While it is true that filing for bankruptcy is a serious blow to anyone’s credit-report, it is no longer completely true that, after a chapter 7 bankruptcy, it is impossible to rebuild your credit standing within a reasonable amount of time. The amount of time that rebuilding your credit actually takes varies from person to person, naturally, but, for many, filing for chapter 7 bankruptcy is actually the first step on the road to a renewed credit standing rather than the last, particularly if you are one of those whose credit health is in such a state of disrepair that a bankruptcy discharge actually is an improvement of sorts, in that it allows some positive progression to be made rather than a never-ending cycle of minimum monthly charge payments, late-payment fees, collection lawsuits, and garnishments.
It is an unavoidable truth that a bankruptcy will remain on your credit-report for up to 10 years, of course. The bankruptcy itself will be an obvious detriment for several years, but, eventually, it will be a detriment for future credit lenders examining your report to take into the context of, first, your report as a whole and, additionally, your baseline FICO score. In other words, the bankruptcy can be balanced out somewhat by the steps you take in the first few years immediately following your bankruptcy discharge to rebuild your credit.
These steps will be obvious once your discharge is received in that, at least assuming our current credit-crunch magically eases at some point, credit-card issuers and other credit-lenders now, in the wake of the deregulation of the banking industries in the Clinton and Bush years, actually target post-discharge bankruptcy filers as what they believe to be a viable market-segment for their business. After your discharge, you will receive credit card and other solicitations fairly shortly. Most of these will be high-interest offers that you should avoid like the plague, generally, but, at some point, an offer will be made that will not look too badly that you may consider accepting in order to begin rebuilding your credit. Naturally, you’ll not want to end up in the same situation again and will want to be sure to pay off any new balances each month, but the opportunity will be there to begin rebuilding your credit the old-fashioned way: through the use of credit. Additionally, for FICO purposes, the bankruptcy discharge itself, which liquidates most of your actual debt, improves your income-to-debt ratio instantly.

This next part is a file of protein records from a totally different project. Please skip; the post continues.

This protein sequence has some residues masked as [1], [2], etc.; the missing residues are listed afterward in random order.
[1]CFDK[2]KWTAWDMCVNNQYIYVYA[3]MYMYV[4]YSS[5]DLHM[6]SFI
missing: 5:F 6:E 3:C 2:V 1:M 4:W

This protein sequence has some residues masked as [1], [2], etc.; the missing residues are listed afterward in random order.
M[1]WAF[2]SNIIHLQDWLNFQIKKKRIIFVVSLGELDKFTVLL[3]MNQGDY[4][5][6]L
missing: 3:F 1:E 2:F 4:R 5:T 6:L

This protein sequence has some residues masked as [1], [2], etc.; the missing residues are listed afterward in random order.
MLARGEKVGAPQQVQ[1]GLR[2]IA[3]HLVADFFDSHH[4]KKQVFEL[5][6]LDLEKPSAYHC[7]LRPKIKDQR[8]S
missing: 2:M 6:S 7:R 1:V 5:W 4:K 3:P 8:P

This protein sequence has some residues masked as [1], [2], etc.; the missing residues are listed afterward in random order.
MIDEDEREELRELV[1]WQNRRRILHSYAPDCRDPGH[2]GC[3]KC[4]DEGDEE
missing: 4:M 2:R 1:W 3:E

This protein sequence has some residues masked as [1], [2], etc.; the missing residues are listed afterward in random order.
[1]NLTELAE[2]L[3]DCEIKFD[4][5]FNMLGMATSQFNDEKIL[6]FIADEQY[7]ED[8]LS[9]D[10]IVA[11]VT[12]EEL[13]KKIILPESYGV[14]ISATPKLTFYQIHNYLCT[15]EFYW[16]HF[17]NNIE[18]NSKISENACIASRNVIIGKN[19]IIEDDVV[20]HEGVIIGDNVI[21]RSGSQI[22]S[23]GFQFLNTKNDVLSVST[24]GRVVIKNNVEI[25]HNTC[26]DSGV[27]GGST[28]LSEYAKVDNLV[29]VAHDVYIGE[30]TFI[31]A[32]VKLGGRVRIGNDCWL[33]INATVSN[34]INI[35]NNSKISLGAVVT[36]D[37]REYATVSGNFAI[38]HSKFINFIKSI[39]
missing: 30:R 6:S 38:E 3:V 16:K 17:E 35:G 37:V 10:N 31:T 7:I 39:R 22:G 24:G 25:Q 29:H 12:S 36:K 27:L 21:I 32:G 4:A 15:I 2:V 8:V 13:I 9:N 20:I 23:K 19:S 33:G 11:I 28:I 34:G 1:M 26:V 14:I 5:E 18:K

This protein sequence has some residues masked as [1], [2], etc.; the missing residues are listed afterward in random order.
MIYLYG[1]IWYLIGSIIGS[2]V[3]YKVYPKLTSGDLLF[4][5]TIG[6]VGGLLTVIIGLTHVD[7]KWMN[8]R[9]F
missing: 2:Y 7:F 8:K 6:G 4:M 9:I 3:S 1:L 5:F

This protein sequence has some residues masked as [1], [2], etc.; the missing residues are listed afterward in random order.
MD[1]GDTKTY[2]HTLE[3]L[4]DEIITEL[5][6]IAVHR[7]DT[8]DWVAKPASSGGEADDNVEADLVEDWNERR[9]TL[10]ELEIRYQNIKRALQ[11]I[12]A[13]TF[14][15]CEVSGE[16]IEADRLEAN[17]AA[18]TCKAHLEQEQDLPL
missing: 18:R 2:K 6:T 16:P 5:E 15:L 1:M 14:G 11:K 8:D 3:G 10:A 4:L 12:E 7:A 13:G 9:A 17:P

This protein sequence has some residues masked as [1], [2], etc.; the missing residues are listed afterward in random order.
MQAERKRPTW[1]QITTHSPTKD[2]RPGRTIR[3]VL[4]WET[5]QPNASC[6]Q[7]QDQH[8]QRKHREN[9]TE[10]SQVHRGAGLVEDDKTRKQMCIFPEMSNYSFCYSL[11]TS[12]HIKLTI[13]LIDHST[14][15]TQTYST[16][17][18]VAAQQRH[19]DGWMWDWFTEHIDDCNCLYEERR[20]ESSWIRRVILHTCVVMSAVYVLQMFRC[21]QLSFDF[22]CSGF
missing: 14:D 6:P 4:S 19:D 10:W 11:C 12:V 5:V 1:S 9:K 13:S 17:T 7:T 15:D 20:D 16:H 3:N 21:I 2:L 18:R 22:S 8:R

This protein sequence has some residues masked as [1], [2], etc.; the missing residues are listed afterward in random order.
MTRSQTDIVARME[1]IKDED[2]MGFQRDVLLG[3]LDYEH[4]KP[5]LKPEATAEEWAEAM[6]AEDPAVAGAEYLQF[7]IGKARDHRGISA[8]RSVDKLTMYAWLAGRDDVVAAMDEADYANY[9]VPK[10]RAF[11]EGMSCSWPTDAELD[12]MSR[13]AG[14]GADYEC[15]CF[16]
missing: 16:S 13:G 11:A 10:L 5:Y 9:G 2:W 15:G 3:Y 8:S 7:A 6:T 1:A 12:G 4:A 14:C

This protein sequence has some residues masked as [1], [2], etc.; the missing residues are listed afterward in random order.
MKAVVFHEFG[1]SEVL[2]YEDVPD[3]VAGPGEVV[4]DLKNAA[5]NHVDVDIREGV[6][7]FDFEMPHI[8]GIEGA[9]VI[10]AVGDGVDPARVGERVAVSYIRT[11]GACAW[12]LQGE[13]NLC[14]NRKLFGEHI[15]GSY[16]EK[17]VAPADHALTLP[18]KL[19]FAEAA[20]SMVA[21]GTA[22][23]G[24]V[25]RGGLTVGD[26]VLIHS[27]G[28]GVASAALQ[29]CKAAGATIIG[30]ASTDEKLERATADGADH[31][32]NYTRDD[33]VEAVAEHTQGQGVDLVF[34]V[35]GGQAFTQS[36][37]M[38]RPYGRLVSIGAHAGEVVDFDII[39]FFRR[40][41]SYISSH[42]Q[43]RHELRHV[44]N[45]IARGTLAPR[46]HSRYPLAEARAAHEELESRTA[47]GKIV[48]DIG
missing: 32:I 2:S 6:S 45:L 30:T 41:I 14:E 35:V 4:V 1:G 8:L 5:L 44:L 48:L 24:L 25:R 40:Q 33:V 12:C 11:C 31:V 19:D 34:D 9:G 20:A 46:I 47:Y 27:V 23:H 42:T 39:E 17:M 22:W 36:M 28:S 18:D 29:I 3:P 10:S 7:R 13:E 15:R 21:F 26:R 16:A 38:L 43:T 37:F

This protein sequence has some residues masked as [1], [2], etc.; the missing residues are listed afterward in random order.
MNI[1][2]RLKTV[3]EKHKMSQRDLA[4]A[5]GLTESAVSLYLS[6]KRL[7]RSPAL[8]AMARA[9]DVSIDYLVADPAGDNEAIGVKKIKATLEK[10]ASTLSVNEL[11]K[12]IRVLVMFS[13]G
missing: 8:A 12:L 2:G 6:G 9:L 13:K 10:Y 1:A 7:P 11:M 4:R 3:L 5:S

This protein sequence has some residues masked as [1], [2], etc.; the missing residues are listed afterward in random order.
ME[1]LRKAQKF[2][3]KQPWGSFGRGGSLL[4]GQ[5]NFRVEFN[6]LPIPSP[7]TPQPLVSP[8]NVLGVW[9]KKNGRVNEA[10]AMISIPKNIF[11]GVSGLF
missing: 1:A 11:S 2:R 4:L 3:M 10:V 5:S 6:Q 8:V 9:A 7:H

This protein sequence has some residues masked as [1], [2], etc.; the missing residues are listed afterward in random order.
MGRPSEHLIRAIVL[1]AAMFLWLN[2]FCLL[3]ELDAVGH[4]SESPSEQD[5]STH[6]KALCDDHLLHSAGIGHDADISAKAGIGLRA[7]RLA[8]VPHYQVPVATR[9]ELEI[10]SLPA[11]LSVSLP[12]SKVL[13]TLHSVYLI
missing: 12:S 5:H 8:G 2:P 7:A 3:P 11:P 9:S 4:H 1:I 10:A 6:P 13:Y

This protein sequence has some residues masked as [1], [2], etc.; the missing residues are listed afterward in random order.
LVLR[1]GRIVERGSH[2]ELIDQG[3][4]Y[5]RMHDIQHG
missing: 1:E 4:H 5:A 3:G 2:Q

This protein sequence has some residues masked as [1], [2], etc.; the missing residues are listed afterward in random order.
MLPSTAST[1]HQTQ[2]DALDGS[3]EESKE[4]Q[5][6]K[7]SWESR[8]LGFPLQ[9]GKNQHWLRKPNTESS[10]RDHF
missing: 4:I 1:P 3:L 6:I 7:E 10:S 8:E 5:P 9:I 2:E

Again, since you won’t be able to file for bankruptcy again for a number of years, you’ll need to be extremely careful accepting new sources of credit so that you don’t fall into the same personal crunch that led you to file bankruptcy in the first place. But, unlike in previous decades, when a bankruptcy discharge really did drop a nuclear bomb in the middle of your financial existence for many years, it is now possible to genuinely view a bankruptcy as a fresh start, if you handle it properly and don’t fall back into old habits.
If you have questions about the impact of bankruptcy on your future ability to borrow, please contact the Law offices of Chirnese L. Liverpool at (818) 714-2200 to schedule a free, initial consultation.
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